The book was in her lap; she had read no further. The power to change one’s life comes from a paragraph, a lone remark. The lines that penetrate us are slender, like the flukes that live in river water and enter the bodies of swimmers. She was excited, filled with strength. The polished sentences arrived, it seemed, like so many other things, at just the right time. How can we imagine what our lives should be without the illumination of the lives of others?
— LOL: James Salter, in a pretty self-congratulatory and gorgeously correct paragraph in the very beautiful Light Years.


It is strange that a memoir from 2003 can seem so utterly out-of-place and dated, but yes, this book is about ten years old and talks about a media world that doesn’t exist anymore, where the urge to be young and make something of yourself manifests itself in one glittering issue of a magazine called Bleach.

Anyways, there’s something reflective and quiet in Strawberry Saroyan’s memoir that feels like it would resonate, specifically, in the medium of Tumblr, where thoughtful women would post some relevant quotes that could zip around the internet. The book reads like she tried to write several riffs on Goodbye to All That, with varying degrees of success. I think the essay “Ambition” is quite good, and worth trying to find, but overall, the book doesn’t stick with me, so much. It is also annoying to look up old reviews of this book to find that yes, even in 2003, women writing memoirs about their lives in their 20s, and the confusion therein, were of course called “narcissistic,” and the fact that Saroyan’s grandfather is a Great Writer is a strike against her and the reason for the book’s existence, obviously.

These flinty, faulty arguments are exhausting, yes? We need a test to see if this argument is bullshit. Look at a piece of art. Do you like it or not? If you didn’t like it, if it didn’t resonate, do you need to make up some reason for its existence like a Greek myth that says why this particular person got something and you didn’t, or, do you need to explain the reasons why you didn’t like it, explicating said reasons from the text?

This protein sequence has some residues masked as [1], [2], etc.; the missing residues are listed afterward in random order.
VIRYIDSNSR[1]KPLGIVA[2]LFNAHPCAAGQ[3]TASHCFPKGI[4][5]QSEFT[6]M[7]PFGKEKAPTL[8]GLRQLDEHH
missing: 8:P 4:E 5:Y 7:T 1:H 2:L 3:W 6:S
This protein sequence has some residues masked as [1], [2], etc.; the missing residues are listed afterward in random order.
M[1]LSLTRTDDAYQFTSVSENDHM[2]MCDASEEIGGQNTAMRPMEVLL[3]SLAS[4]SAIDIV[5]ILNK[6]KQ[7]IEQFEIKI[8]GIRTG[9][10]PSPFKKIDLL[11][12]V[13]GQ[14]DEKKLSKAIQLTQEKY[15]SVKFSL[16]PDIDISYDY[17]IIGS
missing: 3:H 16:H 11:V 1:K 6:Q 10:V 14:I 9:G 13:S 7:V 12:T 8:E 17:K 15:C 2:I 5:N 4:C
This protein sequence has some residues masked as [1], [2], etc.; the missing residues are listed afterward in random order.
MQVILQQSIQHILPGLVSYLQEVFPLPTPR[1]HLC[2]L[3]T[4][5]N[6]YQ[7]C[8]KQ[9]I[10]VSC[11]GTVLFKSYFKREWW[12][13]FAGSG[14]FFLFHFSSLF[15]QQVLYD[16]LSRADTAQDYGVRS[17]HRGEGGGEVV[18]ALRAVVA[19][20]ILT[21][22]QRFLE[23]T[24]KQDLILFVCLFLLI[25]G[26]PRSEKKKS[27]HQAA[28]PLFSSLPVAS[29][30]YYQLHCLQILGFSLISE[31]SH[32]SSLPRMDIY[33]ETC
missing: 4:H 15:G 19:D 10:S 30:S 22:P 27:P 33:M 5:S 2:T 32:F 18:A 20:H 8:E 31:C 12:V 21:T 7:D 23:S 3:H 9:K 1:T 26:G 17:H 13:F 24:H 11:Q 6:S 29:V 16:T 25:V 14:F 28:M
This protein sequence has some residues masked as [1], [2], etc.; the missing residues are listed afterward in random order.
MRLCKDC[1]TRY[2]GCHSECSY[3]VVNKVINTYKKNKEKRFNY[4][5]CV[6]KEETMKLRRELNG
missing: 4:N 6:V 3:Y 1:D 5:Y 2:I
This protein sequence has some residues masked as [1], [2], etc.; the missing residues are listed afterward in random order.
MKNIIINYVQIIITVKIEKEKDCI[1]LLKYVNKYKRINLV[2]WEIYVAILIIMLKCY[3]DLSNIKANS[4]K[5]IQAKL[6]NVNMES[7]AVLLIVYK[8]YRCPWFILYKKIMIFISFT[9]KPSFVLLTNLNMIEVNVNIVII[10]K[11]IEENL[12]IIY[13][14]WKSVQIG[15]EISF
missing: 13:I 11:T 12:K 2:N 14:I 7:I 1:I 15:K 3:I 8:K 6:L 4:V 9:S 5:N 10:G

It would be absolutely naive to say that the circumstances of, for example, Lena Dunham’s existence - just growing up in New York City, or the charm that you have to learn when your parents are artists and you talk with people at openings, a very useful charm, I would think (a charm that I do not know if I have, or if I learned it, well, it happened four years ago, at most, and it does not work on my family) - did not leave her ahead of others in the ways that New York University kids have the jump on New York media internships, there’s a lot behind every wunderkind and a goodly percentage of the time, it is money, but I’m starting to feel like that’s just part of the system, and that’s the better thing to rail against - instead of the same tired argument against the one true girl genius of the month, whoever she is, at the moment. 


I have read some books! Many books, in fact. Let’s go through some of them quickly.

I do not know if Maggie Shipstead’s Seating Arrangements is good or not, since I listened to the audiobook and it was read by a stentorian older man (when you needed John Slattery from Mad Men) who tended to lapse into all the voices of the female characters in a manner that suggested a Kid in the Hall dressing up as a woman. This meant that it sounded like the narrator was making fun of every woman in the book, and so I wasn’t able to enjoy it the way it was meant, I suspect, but it’s still pretty obvious that Shipstead is a very good writer with a winning voice and a talent for sentences.

The audiobook is a weird sort of reckoning for books. Women make better audiobook readers; Laura Lippman books read by the amazing Linda Emond really work for me, for example.

Last month I went to a Q&A in Albany by Denis Johnson, which was awesome. He talked about his new book: made some jokes about being “Graham Greene,” said it was set in Uganda. He talked about growing up in Japan (he was an army brat) and how he was part of a “bad boys club” in elementary school where they said they’d protect kids if they gave them their lunch money or something, and how seeing Moby Dick, the Gregory Peck version, in the theatre knocked him on his ass and his first short story was called “The Whale” and was a straight ripoff. I expected him to be scary and intimidating, and he was a joker with a great smile, the sort of smile that you knew he used a lot to get out of trouble in his reckless youth. It carved deep parentheses into his face. You could believe in that smile. (Oh, god, I just had a thought: druggy Jesus’ Son Denis Johnson = Freaks and Geeks’ Daniel Desarrio. WHOA.) I read Train Dreams. It was good, but I really love Denis Johnson’s book of journalism, Seek, where he mostly goes to war zones because “that’s where I could go and get my foot in the door.” One essay is about waiting to meet Charles Taylor.